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Rye Whiskey


Published: 03/07/2011

by Whiskey.com


Rye Whiskey

Not all rye whiskey is the same. There are two different types of rye whiskey, American rye whiskey and Canadian rye whiskey. Although they share a common name, the requirements and process of development of each product are unique.

American Rye Whiskey

American rye whiskey used to be the signature whiskey of the United States prior to prohibition. Today, rye whiskey is being appreciated within the U.S. for flavor and reliability in comeback numbers. American rye whiskey is regulated by standards set by the U.S. government. These current standards require that rye whiskey must be made of a mash that is comprised of no less than 51 percent rye grain. Corn and malted barley are generally used to make up the rest of this rye mash. By these same requirements, rye whiskey can be distilled to no more than 160 alcohol proof. Rye whiskey must then be aged for no less than two years in oak barrels that are new and charred. The mandates are particular and must be followed to every detail in order for the results of the process to qualify as rye whiskey in the United States.

An interesting fact about American rye whiskey is that only a select percentage of the rye whiskey produced is bottled and sold straight. The vast majority of American rye whiskey produced is used in industry production for blending into other whiskeys. This is because the spicy flavor of rye whiskey gives additional character and structure to other spirits.

Canadian Rye Whiskey

In contrast, Canadian rye whiskey has a totally different function in the beverage industry. Under Canadian law, there are no requirements for the content of rye whiskey or that rye grain be involved in the development of the end product whatsoever. Historically, Canadian whiskey has kept the title of rye whiskey for much of the whiskey industry. However, Canadian rye whiskey has evolved into different forms of grain and development that does not necessarily match the wording. There are a few different Canadian whiskeys that use 100 percent rye mash, but these are unique and hard to find. Also in contrast to the American rye whiskey, Canadian rye whiskey is required to be aged for a minimum of three years in wooden barrels to be labeled as such, but the barrels do not have to be new oak, nor even charred.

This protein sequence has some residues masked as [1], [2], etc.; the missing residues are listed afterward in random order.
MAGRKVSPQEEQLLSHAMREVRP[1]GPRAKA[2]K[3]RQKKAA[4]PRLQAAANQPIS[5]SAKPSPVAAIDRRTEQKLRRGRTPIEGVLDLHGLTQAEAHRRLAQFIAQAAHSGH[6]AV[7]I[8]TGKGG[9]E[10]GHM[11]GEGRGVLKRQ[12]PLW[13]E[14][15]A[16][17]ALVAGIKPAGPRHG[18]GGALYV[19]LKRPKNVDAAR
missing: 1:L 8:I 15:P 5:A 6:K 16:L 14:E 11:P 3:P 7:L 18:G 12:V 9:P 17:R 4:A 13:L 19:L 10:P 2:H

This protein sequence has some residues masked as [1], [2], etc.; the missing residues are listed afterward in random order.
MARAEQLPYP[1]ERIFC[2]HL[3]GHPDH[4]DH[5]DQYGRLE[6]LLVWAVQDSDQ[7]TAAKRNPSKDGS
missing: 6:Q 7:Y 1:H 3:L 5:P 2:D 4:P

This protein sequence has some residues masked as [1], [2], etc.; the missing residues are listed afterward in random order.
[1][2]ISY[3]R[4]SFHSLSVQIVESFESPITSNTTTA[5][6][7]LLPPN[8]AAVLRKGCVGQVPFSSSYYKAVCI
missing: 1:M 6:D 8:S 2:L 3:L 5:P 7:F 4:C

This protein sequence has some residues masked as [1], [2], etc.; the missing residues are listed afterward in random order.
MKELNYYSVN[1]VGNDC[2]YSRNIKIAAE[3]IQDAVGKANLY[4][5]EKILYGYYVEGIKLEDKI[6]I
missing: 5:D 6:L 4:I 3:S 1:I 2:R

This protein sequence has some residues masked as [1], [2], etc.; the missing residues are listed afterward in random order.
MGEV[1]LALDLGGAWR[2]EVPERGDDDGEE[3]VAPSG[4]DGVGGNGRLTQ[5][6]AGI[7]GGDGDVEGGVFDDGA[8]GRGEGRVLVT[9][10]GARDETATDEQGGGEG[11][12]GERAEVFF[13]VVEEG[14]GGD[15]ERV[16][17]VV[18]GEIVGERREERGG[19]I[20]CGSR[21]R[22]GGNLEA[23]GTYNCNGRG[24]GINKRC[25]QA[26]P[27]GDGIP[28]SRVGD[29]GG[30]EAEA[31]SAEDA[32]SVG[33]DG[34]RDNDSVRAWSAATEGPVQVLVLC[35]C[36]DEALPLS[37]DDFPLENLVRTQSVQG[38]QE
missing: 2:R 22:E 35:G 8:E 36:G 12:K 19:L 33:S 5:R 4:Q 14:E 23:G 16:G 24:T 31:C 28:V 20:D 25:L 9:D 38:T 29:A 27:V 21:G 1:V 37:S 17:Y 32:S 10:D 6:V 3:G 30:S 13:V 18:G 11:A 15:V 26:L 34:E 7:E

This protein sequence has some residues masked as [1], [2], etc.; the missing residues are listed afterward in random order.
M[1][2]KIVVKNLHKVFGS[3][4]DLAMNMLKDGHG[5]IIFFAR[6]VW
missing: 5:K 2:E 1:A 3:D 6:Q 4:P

When people refer to rye whiskey, they are probably referring to the American counterpart because of the dedication to the actual rye grain. The Canadian rye whiskey name is more commonly used for nostalgic appeal to an original spirit ingredient. Rye whiskey is often identified as having a similar taste to bourbon, but is typically understood to be spicier. The rye grain also tends to release a more bitter taste then corn or wheat grains. Rye whiskey characterizes a lighter body, which gives it diversity of use as a straight whiskey or as a blended one. Although most often used in blends, the straight whiskey is also gaining popularity.

Types of Irish Whiskey

There are a few different types of native Irish whiskey that are most well known. These are Single Malt and Single Grain as well as the aforementioned Blended Irish whiskey. The Irish Whiskey Act does not define these distinctions clearly, so there can sometimes be some confusion as to what qualifies as a Single Malt or Single Grain, and what comprises each usually varies from distiller to distiller.

Irish Whiskey Distilleries

Ireland has four main distilleries that are the best places to see this whiskey being manufactured. These are the New Midleton Distillery (which produces one of the most famous Irish whiskey, Jamesons), Old Bushmills Distillery, Cooley Distillery and Kilbeggan Distillery. There are also several independent Irish whiskey companies, including the well-known Tullamore Dew.

Irish whiskey's smooth taste and incredible history make it wildly popular with drinkers all over the world. Whether at the source in the picturesque hills of Ireland or at a local liquor or specialty store, sampling the different types of Irish whiskey is the best way to determine favorite malts and ages to complement any drinking experience.